FCoE and standards: this is what really matters

In the recent weeks, J. Michael Metz from Cisco entered a ****ing contest with my friend Greg and decided to prove that the FCoE standards are done. Iím a bit worried about the slightly nervously aggressive tone of his writing, but the bigger problem is that heís completely missing the point: usually it takes around a year from a stable technical solution to a shipping product (more so if custom silicon is involved).

The questions we should be asking Cisco and other FCoE vendors are thus:

Is your currently shipping hardware truly compatible with the standards? We all know that the generic ideas behind a specific standard are known well in advance, but the last-minute changes can represent either a minor annoyance (if they are in the control plane, which is implemented in software on a generic-purpose CPU) or a major headache (if they require hardware changes). Dear vendors: are you willing to certify that we will not have to upgrade your hardware when your implementation conforms to the DCB standards? Are you willing to offer free upgrades if your hardware turns out to be incompatible?

When will you ship the standard-compliant version of software and hardware? The question whether 802.1Qbb and 802.1Qaz standards are ìdoneî or not is becoming a pure semantic exercise. Itís more important to know when weíll see the standards implemented in shipping products.

What are you doing to ensure cross-vendor interoperability with pre-standard products? Before the (almost done) DCB standards are implemented in shipping products, we need to know what works and whatís officially supported. Cisco, NetApp and VMware apparently did an end-to-end test. However, I was unable to find the test reports or exact configurations on their joint web site. There are at least three components in every FCoE installation: the storage, the switch and the CNA. While the first two were specified in the press release, the third one (CNAs they tested) was not.

Thereís also a non-technical questions Iíd like to ask:

When will you align your FCoE stories? Netapp claiming FCoE needs TRILL and Cisco claiming it doesnít does not help your joint customers. Those of us that bothered to read the FC-BB-5 before writing about FCoE know the answer … but if you guys canít get together a coherent synchronized story, how can an average engineer hope to implement this technology in the Data Center network?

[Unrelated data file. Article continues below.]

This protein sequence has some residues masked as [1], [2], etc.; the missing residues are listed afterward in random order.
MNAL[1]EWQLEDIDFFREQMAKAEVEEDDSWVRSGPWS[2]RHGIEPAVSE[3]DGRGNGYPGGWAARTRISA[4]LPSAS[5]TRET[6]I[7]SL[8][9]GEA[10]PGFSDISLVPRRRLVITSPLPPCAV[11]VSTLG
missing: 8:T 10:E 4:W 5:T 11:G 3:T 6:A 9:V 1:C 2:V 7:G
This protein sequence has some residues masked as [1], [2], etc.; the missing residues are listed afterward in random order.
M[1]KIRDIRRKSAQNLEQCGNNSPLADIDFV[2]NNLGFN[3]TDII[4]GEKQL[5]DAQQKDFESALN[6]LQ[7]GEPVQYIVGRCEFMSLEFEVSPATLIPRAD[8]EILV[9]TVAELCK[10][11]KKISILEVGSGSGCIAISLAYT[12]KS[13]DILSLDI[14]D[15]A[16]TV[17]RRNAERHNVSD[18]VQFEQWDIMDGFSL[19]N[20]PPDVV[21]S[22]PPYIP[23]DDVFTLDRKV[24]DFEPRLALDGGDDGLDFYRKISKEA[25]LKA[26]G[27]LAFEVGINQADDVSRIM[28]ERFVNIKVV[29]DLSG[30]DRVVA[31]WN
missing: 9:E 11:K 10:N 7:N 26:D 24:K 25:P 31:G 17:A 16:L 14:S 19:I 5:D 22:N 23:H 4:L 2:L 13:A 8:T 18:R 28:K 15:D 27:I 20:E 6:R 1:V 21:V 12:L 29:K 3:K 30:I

Last but not least (warning: shameless plug ahead): if youíre trying to sort out the emerging technologies and acronyms, youíll get a big-picture overview in my Data Center 3.0 for Networking Engineers webinar (register here).

  • It All Depends

    I hear your cry for completed standards but I also hear Cisco’s cry that enough has been done to start using this stuff.

    Here is what I can tell you from experience with the tech in production environments: It works as a replacement for local FC storage. Would I use it for heavy Oracle DBs, maybe/maybe not. Would I use it for a bunch of VMs that need to boot from SAN, definitely. Does it require TRILL, nope didn’t touch it.

    I have seen several docs on Cisco/EMCs site about FCOE/Oracle/EMC Storage Arrays, with performance, and configurations.

    The problem is that this is a critical service but is being released very much like ISL or POE was, some pre-standard piece, standardized pieces and a mix. The customer is left to sort it out.

    The vendors could and should do a better job of covering it all and disclosing all of this, but that is NEVER the case anymore.

    • http://etherealmind.com Greg Ferro

      The TRILL / DCB elements related to FCoE multihop and scaling out the converged storage network. Currently FCoE is only used for Top of Rack convergence, and this may be all it is ever used for.

      FCoE performance is as good as iSCSI or NFS but allows you to use existing storage but most existing storage already offers iSCSI or NFS anyway.

      The pre-standard Cisco technology when combined with the proprietary extensions is very confusing.

    • http://blog.ioshints.info Ivan Pepelnjak

      There’s an important difference between ISL, POE, early MPLS … and FCoE: in all the other cases, we had to deal with boxes from a single vendor. We knew there was a lock-in factor, but we also knew that there’s a single vendor to contact if the proprietary technology won’t work as expected. Also, all of those technologies were covered by the same team in the IT organization.

      FCoE is different: you need hardware from two or three vendors (CNA, switch, storage) unless you use a Cisco-only FCoE solution (UCS with Cisco mezzanine cards) connected to legacy FC network+storage. If you buy the hardware components separately (which is commonly the case, unless you buy from Acadia), you become your own system integration and interoperabilty lab, while at the same time dealing with three IT teams (network, server and storage teams … and at least in some organizations, one of them will be only too happy to say “I told you so” after you experience FCoE-related glitches.

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